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Investigation of the Effects of Various Energy and Exergy-Based Figures of Merit on the Optimal Design of a High Performance Aircraft System

[+] Author Affiliations
Vijayamand Periannan, Michael R. von Spakovsky

Virigina Polytechnic Institute and State University

David Moorhouse

U.S. Air Force Research Laboratory

Paper No. IMECE2006-14186, pp. 337-347; 11 pages
doi:10.1115/IMECE2006-14186
From:
  • ASME 2006 International Mechanical Engineering Congress and Exposition
  • Advanced Energy Systems
  • Chicago, Illinois, USA, November 5 – 10, 2006
  • Conference Sponsors: Advanced Energy Systems Division
  • ISBN: 0-7918-4764-0 | eISBN: 0-7918-3790-4
  • Copyright © 2006 by ASME

abstract

This paper shows the advantages of applying exergy-based analysis and optimization methods to the synthesis/design and operation of aircraft systems. In particular, an Advanced Aircraft Fighter (AAF) with three subsystems: a Propulsion Subsystem (PS), an Environmental Control Subsystem (ECS), and an Airframe Subsystem - Aerodynamics (AFS-A) is used to illustrate these advantages. Thermodynamic (both energy and exergy based), aerodynamic, geometric, and physical models of the components comprising the subsystems are developed and their interactions defined. Off-design performance is considered as well and is used in the analysis and optimization of system synthesis/design and operation as the aircraft is flown over an entire mission. An exergy-based parametric study of the PS and its components is first presented in order to show the type of detailed information on internal system losses which an exergy analysis can provide and an energy analysis by its very nature is unable to provide. This is followed by a series of constrained, system synthesis/design optimizations based on five different objective functions, which define energy-based and exergy-based measures of performance. The former involve minimizing the gross takeoff weight or maximizing the thrust efficiency while the latter involve minimizing the rates of exergy destruction plus the rate of exergy fuel loss (with and without AFS-A losses) or maximizing the thermodynamic effectiveness. A first set of optimizations involving four of the objecttives (two energy-based and two exergy-based) are performed with only PS and ECS degrees of freedom. Losses for the AFS-A are not incorporated into the two exergy-based objectives. The results show that as expected all four objectives globally produce the same optimum vehicle. A second set of optimizations is then performed with AFS-A degrees of freedom and again with two energy- and exergy-based objectives. However, this time one of the exergy-based objectives incorporates AFS-A losses directly into the objective. The results are that with this latter objective, a significantly better optimum vehicle is produced. Thus, an exergy-based approach is not only able to pinpoint where the greatest inefficiencies in the system occur but appears at least in this case to produce a superior optimum vehicle as well by accounting for irreversibility losses in subsystems (e.g., the AFS-A) only indirectly tied to fuel usage.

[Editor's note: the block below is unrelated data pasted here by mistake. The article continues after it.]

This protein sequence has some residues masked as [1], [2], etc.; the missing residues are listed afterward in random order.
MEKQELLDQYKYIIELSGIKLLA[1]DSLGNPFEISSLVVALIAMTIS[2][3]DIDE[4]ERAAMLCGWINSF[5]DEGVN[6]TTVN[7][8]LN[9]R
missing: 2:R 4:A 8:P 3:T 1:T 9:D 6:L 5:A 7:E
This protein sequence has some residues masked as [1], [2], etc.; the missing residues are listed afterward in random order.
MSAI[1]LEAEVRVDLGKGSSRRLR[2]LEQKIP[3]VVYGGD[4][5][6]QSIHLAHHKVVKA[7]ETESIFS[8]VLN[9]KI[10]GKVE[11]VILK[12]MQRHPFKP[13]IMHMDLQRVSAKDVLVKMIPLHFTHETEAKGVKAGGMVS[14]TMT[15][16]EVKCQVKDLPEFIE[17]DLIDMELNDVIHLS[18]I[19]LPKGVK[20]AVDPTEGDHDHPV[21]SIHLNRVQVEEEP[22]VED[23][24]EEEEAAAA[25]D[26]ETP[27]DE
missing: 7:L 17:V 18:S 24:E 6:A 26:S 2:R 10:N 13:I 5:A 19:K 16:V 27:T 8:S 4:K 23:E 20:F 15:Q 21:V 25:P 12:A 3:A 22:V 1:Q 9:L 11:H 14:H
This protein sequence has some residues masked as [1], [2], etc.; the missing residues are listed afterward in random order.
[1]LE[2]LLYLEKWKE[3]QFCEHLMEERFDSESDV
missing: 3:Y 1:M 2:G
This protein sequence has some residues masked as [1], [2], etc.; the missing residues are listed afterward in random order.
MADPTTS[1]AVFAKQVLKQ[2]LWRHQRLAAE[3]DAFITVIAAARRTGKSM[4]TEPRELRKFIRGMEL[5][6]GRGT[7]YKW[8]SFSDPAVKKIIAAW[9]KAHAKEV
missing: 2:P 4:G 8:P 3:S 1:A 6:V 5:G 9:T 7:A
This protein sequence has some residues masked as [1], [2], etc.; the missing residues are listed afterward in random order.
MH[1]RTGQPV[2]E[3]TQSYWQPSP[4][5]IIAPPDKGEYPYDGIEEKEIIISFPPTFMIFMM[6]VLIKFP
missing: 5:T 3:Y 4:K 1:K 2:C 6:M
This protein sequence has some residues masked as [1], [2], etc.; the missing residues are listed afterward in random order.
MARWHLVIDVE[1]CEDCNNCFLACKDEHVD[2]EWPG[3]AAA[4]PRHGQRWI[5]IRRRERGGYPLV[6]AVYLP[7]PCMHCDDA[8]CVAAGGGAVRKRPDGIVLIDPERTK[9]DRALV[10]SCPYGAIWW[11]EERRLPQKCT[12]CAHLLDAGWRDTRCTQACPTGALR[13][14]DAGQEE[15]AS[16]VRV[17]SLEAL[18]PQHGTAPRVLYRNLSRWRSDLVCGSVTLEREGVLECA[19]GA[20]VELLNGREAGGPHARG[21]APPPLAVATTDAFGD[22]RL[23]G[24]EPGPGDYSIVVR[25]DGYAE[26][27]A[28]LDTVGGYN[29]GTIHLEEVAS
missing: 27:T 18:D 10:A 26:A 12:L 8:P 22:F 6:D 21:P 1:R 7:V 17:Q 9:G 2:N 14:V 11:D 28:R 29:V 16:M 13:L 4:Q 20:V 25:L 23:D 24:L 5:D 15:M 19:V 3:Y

Copyright © 2006 by ASME
Topics: Exergy , Design , Aircraft

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